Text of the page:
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Shannen's story

From the age of five Shannen and her siblings were in and out of institutional homes. Her father found it difficult to care for his children because two of them had dietary conditions and developmental disabilities.

In the mid-1970s, Shannen and her siblings were placed in a children’s home in New South Wales. She stayed here for two years. Shannen was very unhappy in the home and was subjected to regular physical abuse by the workers. Her brother fell ill as his health needs were not properly monitored. Shannen tried to tell a matron of his condition but she was ignored and her brother died soon afterwards.

After her brother’s death, Shannen was returned to her father for a short period of time and then removed again. When she was six she was separated from her other sibling and sent to a ‘toddler’s camp’ by her Department of Community Services district officer. Shannen recalls notifying a worker at the camp about her ‘wetting the bed’ problem. The worker said he was a doctor and that he could help her with her bed wetting. He went on to sexually abuse her in his office.

When Shannen was 11 her mother died, which put a bigger strain on her father, and she was moved around numerous times for several years. She said it was ‘unsettling’ having to get up and move without any consultation. She recalled that when she was 14 she came home from school one day to find her belongings ‘packed up’. She was taken to court and made a ward of the state. Her father ‘gave up’ Shannen and her sibling because he ‘didn’t have much of a choice’. She remains extremely hurt by her father’s decision.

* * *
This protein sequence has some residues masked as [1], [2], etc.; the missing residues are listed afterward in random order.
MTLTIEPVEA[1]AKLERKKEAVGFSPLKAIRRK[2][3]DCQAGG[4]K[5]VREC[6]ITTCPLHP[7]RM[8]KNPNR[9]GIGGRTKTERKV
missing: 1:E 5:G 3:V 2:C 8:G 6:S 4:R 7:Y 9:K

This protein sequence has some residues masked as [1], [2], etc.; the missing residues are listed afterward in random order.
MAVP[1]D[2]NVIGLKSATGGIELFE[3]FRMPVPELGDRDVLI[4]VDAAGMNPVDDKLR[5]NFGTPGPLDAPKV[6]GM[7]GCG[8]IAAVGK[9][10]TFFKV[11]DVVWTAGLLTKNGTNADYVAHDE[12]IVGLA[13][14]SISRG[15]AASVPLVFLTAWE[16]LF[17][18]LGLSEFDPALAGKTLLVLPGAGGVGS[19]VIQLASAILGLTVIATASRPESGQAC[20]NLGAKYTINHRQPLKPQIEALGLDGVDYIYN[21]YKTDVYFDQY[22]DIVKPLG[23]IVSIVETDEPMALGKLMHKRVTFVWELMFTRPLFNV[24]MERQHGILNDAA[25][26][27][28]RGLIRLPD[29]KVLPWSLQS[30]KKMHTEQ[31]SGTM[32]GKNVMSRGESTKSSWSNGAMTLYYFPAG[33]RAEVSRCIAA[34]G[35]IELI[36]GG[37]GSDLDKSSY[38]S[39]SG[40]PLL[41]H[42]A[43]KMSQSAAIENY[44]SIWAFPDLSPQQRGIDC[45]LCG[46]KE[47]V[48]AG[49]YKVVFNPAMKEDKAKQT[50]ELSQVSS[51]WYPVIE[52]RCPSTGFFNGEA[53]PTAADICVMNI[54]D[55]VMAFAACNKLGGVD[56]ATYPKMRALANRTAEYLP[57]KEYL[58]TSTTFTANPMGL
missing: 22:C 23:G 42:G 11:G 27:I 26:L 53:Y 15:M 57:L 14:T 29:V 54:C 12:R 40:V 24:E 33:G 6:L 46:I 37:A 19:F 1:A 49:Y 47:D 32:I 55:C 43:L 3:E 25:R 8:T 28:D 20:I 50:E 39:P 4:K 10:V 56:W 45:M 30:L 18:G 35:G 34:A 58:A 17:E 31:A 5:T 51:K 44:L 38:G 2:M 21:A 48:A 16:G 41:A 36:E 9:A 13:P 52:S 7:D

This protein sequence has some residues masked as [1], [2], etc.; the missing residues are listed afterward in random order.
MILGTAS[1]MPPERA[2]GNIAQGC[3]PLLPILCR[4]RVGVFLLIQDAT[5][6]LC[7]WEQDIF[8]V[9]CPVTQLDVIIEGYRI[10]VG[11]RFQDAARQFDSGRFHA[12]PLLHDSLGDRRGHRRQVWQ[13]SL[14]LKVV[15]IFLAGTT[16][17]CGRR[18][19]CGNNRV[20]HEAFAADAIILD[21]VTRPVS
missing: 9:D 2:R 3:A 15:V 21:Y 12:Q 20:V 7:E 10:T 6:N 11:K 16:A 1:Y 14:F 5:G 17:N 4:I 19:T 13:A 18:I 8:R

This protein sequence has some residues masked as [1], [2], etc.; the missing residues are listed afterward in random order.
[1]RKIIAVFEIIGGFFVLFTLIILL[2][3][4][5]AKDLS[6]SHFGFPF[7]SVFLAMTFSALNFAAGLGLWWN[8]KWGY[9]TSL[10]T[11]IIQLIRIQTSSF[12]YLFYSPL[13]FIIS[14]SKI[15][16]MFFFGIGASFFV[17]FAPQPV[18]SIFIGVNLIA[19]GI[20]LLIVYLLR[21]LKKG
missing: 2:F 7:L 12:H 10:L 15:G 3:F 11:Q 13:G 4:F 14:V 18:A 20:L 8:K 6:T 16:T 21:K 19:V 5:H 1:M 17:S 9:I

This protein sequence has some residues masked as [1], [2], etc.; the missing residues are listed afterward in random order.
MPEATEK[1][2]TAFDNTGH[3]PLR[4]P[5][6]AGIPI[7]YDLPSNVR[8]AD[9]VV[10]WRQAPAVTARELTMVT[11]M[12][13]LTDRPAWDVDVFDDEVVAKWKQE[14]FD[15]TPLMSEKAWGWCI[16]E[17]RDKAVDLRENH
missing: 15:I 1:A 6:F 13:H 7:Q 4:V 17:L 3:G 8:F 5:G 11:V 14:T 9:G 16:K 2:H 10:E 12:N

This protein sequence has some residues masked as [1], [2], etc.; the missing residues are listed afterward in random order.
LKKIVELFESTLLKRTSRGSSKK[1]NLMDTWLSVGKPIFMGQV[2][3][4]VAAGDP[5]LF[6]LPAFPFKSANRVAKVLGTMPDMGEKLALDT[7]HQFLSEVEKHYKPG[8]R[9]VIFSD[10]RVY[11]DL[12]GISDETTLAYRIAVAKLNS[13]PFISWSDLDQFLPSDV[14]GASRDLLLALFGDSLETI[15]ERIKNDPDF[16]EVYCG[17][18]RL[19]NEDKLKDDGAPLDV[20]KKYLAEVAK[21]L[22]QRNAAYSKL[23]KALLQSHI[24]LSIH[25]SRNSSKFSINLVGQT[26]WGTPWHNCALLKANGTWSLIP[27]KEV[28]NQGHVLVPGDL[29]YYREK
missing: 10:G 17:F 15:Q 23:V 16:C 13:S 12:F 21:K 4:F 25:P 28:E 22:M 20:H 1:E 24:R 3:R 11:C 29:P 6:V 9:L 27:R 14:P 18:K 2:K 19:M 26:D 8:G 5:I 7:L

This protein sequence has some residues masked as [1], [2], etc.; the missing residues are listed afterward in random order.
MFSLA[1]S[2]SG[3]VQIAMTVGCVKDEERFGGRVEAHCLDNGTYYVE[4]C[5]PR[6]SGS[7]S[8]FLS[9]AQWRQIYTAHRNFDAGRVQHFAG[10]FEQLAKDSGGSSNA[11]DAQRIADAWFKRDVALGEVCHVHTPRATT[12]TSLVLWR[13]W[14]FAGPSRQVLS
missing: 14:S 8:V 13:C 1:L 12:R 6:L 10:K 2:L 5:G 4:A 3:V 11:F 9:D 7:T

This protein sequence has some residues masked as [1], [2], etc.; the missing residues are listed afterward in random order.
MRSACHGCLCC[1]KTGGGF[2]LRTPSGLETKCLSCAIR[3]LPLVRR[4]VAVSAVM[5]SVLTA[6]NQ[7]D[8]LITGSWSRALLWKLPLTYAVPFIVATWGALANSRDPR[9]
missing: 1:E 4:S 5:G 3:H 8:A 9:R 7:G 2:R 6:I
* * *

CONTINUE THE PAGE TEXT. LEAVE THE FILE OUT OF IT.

In the early 1980s Shannen was sent to another camp, organised by a church. She noticed that one of the workers, Louis Gravel, showed an interest in her. Gravel was in his early 20s. He followed her around during the day and found excuses to talk to her. She said Gravel’s attention was nice, but it didn’t ‘seem right’.

After an athletic activity, Shannen’s feet were sore and so she walked back to the bus to sit down and take her shoes off. Gravel followed, and came onto the bus with her and sexually abused her. She didn’t tell anyone about what Gravel had done because she was scared that she ‘gave the wrong impression’. She believed that she’d be the one to get into trouble.

After the camp Shannen went to a girls’ home in regional New South Wales. She ran away several times but was returned by the police. When she was 15, she successfully escaped the home and made her way to Queensland, where she picked up some ‘survival skills’, such as sleeping in St Vincent De Paul charity disposal bins at night to keep warm, and taking clean clothing from the bin to wear.

Shannen described her adolescent years as ‘risk taking’. She experimented with several drugs and often got herself into difficult situations while travelling across the country. When she was 16, she was involved in an accident that left her with a spinal injury which still affects her. Not long after the accident, she attempted suicide.

In the late 1980s, Shannen became pregnant and moved into a home with her partner, and they had another child. Owning her own house was a huge step for her and it’s something she is extremely proud of.

‘That was my biggest goal in life, having a home. Something I’ve never had.’

Shannen suffers from depression and bad migraines. She has ‘attachment issues’ which have affected her relationships with her partner and children. She doesn’t show affection to her children and grandchildren, which she feels guilty about. She told the Commissioner that her brother’s death created a ‘huge gap’ in her life and she continues to grieve his loss.

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